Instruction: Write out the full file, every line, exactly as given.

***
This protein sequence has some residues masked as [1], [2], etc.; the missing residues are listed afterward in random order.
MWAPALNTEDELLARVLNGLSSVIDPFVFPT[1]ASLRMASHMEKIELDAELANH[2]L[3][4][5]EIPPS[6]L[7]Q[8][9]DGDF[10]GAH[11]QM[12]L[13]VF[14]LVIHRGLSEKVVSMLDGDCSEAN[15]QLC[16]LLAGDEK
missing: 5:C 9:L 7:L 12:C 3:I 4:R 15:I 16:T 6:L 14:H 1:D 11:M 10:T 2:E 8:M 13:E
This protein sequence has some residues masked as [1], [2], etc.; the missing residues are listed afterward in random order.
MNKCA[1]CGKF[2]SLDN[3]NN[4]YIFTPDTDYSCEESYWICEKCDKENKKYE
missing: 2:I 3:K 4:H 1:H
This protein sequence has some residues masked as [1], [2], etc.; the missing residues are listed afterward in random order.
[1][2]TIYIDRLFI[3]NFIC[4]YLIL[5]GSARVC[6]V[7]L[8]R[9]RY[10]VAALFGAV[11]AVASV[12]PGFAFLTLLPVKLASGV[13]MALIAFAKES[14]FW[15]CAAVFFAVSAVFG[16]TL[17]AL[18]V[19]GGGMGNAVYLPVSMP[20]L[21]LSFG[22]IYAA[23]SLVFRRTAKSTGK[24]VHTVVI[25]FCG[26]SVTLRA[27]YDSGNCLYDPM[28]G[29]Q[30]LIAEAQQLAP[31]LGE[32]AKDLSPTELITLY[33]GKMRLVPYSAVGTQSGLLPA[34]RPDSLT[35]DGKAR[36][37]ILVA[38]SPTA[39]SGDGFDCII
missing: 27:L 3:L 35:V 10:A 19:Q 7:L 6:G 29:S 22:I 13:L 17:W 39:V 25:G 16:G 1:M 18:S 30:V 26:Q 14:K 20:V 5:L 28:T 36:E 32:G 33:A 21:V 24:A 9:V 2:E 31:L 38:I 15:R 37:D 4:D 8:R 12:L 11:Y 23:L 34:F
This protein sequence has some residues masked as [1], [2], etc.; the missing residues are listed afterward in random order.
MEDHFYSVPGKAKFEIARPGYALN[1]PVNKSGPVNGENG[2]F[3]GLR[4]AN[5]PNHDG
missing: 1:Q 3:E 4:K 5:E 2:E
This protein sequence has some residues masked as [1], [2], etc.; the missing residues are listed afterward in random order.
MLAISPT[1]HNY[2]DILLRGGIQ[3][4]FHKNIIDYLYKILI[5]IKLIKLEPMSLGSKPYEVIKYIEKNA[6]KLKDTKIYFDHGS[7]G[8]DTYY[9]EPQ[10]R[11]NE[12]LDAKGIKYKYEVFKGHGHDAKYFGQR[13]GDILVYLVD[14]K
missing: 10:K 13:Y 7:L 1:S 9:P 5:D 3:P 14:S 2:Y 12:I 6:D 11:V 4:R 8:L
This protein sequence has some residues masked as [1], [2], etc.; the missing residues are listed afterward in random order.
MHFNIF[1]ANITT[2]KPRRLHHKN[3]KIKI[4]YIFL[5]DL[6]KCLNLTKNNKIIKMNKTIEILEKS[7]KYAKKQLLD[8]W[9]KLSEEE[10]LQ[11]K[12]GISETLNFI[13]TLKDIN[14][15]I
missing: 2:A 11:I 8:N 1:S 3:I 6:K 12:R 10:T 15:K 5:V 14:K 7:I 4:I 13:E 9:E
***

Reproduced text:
This protein sequence has some residues masked as [1], [2], etc.; the missing residues are listed afterward in random order.
MWAPALNTEDELLARVLNGLSSVIDPFVFPT[1]ASLRMASHMEKIELDAELANH[2]L[3][4][5]EIPPS[6]L[7]Q[8][9]DGDF[10]GAH[11]QM[12]L[13]VF[14]LVIHRGLSEKVVSMLDGDCSEAN[15]QLC[16]LLAGDEK
missing: 5:C 9:L 7:L 12:C 3:I 4:R 15:I 16:T 6:L 14:H 1:D 11:M 10:T 2:E 8:M 13:E
This protein sequence has some residues masked as [1], [2], etc.; the missing residues are listed afterward in random order.
MNKCA[1]CGKF[2]SLDN[3]NN[4]YIFTPDTDYSCEESYWICEKCDKENKKYE
missing: 2:I 3:K 4:H 1:H
This protein sequence has some residues masked as [1], [2], etc.; the missing residues are listed afterward in random order.
[1][2]TIYIDRLFI[3]NFIC[4]YLIL[5]GSARVC[6]V[7]L[8]R[9]RY[10]VAALFGAV[11]AVASV[12]PGFAFLTLLPVKLASGV[13]MALIAFAKES[14]FW[15]CAAVFFAVSAVFG[16]TL[17]AL[18]V[19]GGGMGNAVYLPVSMP[20]L[21]LSFG[22]IYAA[23]SLVFRRTAKSTGK[24]VHTVVI[25]FCG[26]SVTLRA[27]YDSGNCLYDPM[28]G[29]Q[30]LIAEAQQLAP[31]LGE[32]AKDLSPTELITLY[33]GKMRLVPYSAVGTQSGLLPA[34]RPDSLT[35]DGKAR[36][37]ILVA[38]SPTA[39]SGDGFDCII
missing: 27:L 3:L 35:V 10:A 19:Q 7:L 6:G 29:S 22:I 13:L 17:W 39:V 25:G 16:G 1:M 18:S 30:V 26:Q 14:K 20:V 5:L 28:T 36:E 32:G 33:A 21:V 24:A 9:V 2:E 31:L 38:I 15:R 37:D 4:D 8:R 12:L 11:Y 23:L 34:F
This protein sequence has some residues masked as [1], [2], etc.; the missing residues are listed afterward in random order.
MEDHFYSVPGKAKFEIARPGYALN[1]PVNKSGPVNGENG[2]F[3]GLR[4]AN[5]PNHDG
missing: 1:Q 3:E 4:K 5:E 2:E
This protein sequence has some residues masked as [1], [2], etc.; the missing residues are listed afterward in random order.
MLAISPT[1]HNY[2]DILLRGGIQ[3][4]FHKNIIDYLYKILI[5]IKLIKLEPMSLGSKPYEVIKYIEKNA[6]KLKDTKIYFDHGS[7]G[8]DTYY[9]EPQ[10]R[11]NE[12]LDAKGIKYKYEVFKGHGHDAKYFGQR[13]GDILVYLVD[14]K
missing: 10:K 13:Y 7:L 1:S 9:P 5:D 3:P 14:S 2:Y 12:I 6:D 11:V 4:R 8:L
This protein sequence has some residues masked as [1], [2], etc.; the missing residues are listed afterward in random order.
MHFNIF[1]ANITT[2]KPRRLHHKN[3]KIKI[4]YIFL[5]DL[6]KCLNLTKNNKIIKMNKTIEILEKS[7]KYAKKQLLD[8]W[9]KLSEEE[10]LQ[11]K[12]GISETLNFI[13]TLKDIN[14][15]I
missing: 2:A 11:I 8:N 1:S 3:I 6:K 12:R 10:T 15:K 5:V 14:K 7:I 4:I 13:E 9:E